* To reduce 2012 capex by $500 million
* Production from ongoing operation rises 9 pct in 2011
* Sees production to grow 5 pct in 2012
* Expects liquids production in North America to rise
* To sell $1 bln-$2 bln non-core assets in the North Sea (Adds analyst comments, updates share movement)
By Arnav Sharma
Jan 10 (Reuters) - Canada’s Talisman Energy plans to reduce its capital spending by more than a tenth this year, as the oil and gas producer pulls back on investments in natural gas assets to focus on liquids-rich shales such as the Eagle Ford in Texas.
A steep drop in U.S. natural gas prices has forced many companies to invest in fields with a higher percentage of liquid content.
Shares of Talisman rose 5 percent in early morning trade on Tuesday on the Toronto Stock Exchange. They later pared some gains to trade up 4 percent at C$12.85.
Talisman, Canada’s third-largest independent oil explorer, expects to spend slightly over $4 billion in 2012.
“There’s a downward pressure on the company’s free cash flows, and it realizes that. Hence, they want to focus on other places, whether it’s natural gas liquids, or even light oil if they can get their hands on it, to improve their netbacks,” Accountability Research analyst Imran Pervaiz told Reuters.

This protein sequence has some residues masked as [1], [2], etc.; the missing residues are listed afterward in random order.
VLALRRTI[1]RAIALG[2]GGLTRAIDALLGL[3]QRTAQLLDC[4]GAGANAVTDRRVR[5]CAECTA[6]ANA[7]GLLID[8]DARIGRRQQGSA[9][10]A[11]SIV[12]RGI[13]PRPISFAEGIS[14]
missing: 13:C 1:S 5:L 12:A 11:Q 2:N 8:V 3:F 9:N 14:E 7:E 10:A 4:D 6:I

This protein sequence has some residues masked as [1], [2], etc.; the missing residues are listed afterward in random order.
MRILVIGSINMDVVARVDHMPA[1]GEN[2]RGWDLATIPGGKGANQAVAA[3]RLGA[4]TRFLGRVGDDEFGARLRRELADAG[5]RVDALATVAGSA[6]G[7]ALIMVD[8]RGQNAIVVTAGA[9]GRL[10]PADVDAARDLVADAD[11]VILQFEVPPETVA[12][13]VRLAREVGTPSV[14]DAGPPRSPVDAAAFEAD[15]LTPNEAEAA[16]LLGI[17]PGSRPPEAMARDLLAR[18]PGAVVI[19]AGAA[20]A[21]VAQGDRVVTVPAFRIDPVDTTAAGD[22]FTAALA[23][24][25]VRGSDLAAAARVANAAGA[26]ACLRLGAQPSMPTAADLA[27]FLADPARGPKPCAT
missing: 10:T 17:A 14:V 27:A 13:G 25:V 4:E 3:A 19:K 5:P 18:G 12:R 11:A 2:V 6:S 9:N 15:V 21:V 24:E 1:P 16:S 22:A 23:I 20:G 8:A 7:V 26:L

The company said production from ongoing operations rose 9 percent to average about 425,000 barrels of oil equivalent per day (boepd) in 2011.
Talisman expects production to grow 5 percent in 2012.
The company plans to shift focus to the liquids-rich parts of North America, and expects its liquids production in the continent to rise to over 60,000 barrels per day (bbl/d) by 2015 from about 25,000 bbl/d in 2012.
The company expects to spend $1.8 billion in North America this year, about $400 million lower than 2011 as it cuts down on dry gas production.
However, over 40 percent of the capital program will focus on liquids-rich opportunities, it said in a statement.
Spending in the Eagle Ford play will increase to $500 million in 2012 from $350 million last year.
The company expects to spend about $1.2 billion in the North Sea in 2012, and sees production to average between 95,000 boepd to 110,000 boepd.
Talisman is looking to sell between $1 billion to $2 billion of non-core assets in the North Sea this year.
Talisman Chief Executive John Manzoni had earlier said North Sea operational problems have overshadowed positive results in other parts of the company’s portfolio.
“The area (North Sea) is experiencing some physical and government issues, especially concerning the recent tax hikes. However, they are still good assets, but it really comes down to how economic they are,” Pervaiz added. (Reporting by Arnav Das Sharma in Bangalore; Editing by Don Sebastian)